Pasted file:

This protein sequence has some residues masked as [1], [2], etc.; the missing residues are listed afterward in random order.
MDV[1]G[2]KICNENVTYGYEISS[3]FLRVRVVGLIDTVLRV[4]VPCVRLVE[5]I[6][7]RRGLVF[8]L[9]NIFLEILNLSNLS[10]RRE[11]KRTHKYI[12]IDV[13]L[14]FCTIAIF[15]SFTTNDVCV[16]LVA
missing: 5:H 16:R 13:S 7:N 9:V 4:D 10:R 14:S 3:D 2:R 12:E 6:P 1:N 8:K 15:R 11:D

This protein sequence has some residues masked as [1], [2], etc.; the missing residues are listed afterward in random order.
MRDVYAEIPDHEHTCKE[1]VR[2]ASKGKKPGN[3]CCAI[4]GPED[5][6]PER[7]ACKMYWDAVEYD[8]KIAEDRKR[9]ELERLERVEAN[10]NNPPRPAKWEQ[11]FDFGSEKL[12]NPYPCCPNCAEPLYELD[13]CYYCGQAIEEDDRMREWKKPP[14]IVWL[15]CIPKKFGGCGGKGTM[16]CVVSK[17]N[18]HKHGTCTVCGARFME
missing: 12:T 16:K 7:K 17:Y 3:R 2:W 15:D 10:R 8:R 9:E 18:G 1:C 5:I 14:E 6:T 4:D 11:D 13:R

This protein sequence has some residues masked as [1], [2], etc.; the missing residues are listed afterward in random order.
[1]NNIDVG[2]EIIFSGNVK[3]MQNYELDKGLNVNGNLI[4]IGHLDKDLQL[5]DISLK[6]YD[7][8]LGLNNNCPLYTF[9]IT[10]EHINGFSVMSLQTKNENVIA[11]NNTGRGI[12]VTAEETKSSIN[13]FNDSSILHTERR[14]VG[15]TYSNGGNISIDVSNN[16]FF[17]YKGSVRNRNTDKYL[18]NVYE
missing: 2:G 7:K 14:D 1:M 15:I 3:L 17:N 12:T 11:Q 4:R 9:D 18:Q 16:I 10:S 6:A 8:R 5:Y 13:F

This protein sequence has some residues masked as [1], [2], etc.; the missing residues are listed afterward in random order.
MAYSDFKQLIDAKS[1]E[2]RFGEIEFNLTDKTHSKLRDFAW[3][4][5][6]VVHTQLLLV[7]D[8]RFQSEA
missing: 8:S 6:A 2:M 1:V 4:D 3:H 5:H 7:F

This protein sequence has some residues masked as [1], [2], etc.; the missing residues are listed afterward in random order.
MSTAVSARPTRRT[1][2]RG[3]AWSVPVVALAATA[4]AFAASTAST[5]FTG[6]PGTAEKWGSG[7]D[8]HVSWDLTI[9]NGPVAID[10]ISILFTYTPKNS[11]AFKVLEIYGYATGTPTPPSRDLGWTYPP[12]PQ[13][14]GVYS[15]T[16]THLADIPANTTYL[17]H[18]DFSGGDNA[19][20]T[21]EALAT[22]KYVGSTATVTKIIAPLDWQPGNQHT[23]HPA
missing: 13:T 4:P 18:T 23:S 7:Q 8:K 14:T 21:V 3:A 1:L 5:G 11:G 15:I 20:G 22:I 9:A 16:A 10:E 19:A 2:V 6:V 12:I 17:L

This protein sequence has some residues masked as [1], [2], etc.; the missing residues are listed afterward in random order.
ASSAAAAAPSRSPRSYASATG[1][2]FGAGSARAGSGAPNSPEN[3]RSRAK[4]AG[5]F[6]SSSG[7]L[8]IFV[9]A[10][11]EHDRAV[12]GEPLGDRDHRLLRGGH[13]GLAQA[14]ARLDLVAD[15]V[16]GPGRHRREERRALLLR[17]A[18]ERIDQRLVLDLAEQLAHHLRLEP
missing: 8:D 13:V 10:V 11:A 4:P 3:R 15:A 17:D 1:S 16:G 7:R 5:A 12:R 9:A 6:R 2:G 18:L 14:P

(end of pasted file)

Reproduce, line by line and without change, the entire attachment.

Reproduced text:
This protein sequence has some residues masked as [1], [2], etc.; the missing residues are listed afterward in random order.
MDV[1]G[2]KICNENVTYGYEISS[3]FLRVRVVGLIDTVLRV[4]VPCVRLVE[5]I[6][7]RRGLVF[8]L[9]NIFLEILNLSNLS[10]RRE[11]KRTHKYI[12]IDV[13]L[14]FCTIAIF[15]SFTTNDVCV[16]LVA
missing: 5:H 16:R 13:S 7:N 9:V 4:D 10:R 14:S 3:D 2:R 12:E 6:P 1:N 8:K 15:R 11:D

This protein sequence has some residues masked as [1], [2], etc.; the missing residues are listed afterward in random order.
MRDVYAEIPDHEHTCKE[1]VR[2]ASKGKKPGN[3]CCAI[4]GPED[5][6]PER[7]ACKMYWDAVEYD[8]KIAEDRKR[9]ELERLERVEAN[10]NNPPRPAKWEQ[11]FDFGSEKL[12]NPYPCCPNCAEPLYELD[13]CYYCGQAIEEDDRMREWKKPP[14]IVWL[15]CIPKKFGGCGGKGTM[16]CVVSK[17]N[18]HKHGTCTVCGARFME
missing: 12:T 16:K 7:K 17:Y 3:R 2:W 15:D 10:R 8:R 9:E 18:G 1:C 5:I 14:E 6:T 4:D 11:D 13:R

This protein sequence has some residues masked as [1], [2], etc.; the missing residues are listed afterward in random order.
[1]NNIDVG[2]EIIFSGNVK[3]MQNYELDKGLNVNGNLI[4]IGHLDKDLQL[5]DISLK[6]YD[7][8]LGLNNNCPLYTF[9]IT[10]EHINGFSVMSLQTKNENVIA[11]NNTGRGI[12]VTAEETKSSIN[13]FNDSSILHTERR[14]VG[15]TYSNGGNISIDVSNN[16]FF[17]YKGSVRNRNTDKYL[18]NVYE
missing: 2:G 7:K 14:D 1:M 15:I 3:L 17:N 12:T 11:Q 4:R 9:D 18:Q 16:I 10:S 6:A 8:R 5:Y 13:F

This protein sequence has some residues masked as [1], [2], etc.; the missing residues are listed afterward in random order.
MAYSDFKQLIDAKS[1]E[2]RFGEIEFNLTDKTHSKLRDFAW[3][4][5][6]VVHTQLLLV[7]D[8]RFQSEA
missing: 8:S 6:A 2:M 1:V 4:D 3:H 5:H 7:F

This protein sequence has some residues masked as [1], [2], etc.; the missing residues are listed afterward in random order.
MSTAVSARPTRRT[1][2]RG[3]AWSVPVVALAATA[4]AFAASTAST[5]FTG[6]PGTAEKWGSG[7]D[8]HVSWDLTI[9]NGPVAID[10]ISILFTYTPKNS[11]AFKVLEIYGYATGTPTPPSRDLGWTYPP[12]PQ[13][14]GVYS[15]T[16]THLADIPANTTYL[17]H[18]DFSGGDNA[19][20]T[21]EALAT[22]KYVGSTATVTKIIAPLDWQPGNQHT[23]HPA
missing: 13:T 4:P 18:T 23:S 7:Q 8:K 14:T 21:V 3:A 1:L 5:G 11:G 15:I 20:G 22:I 9:A 16:A 10:E 19:A 2:V 6:V 12:I 17:L

This protein sequence has some residues masked as [1], [2], etc.; the missing residues are listed afterward in random order.
ASSAAAAAPSRSPRSYASATG[1][2]FGAGSARAGSGAPNSPEN[3]RSRAK[4]AG[5]F[6]SSSG[7]L[8]IFV[9]A[10][11]EHDRAV[12]GEPLGDRDHRLLRGGH[13]GLAQA[14]ARLDLVAD[15]V[16]GPGRHRREERRALLLR[17]A[18]ERIDQRLVLDLAEQLAHHLRLEP
missing: 8:D 13:V 10:V 11:A 4:P 3:R 15:A 17:D 1:S 16:G 7:R 5:A 12:R 9:A 6:R 2:G 18:L 14:P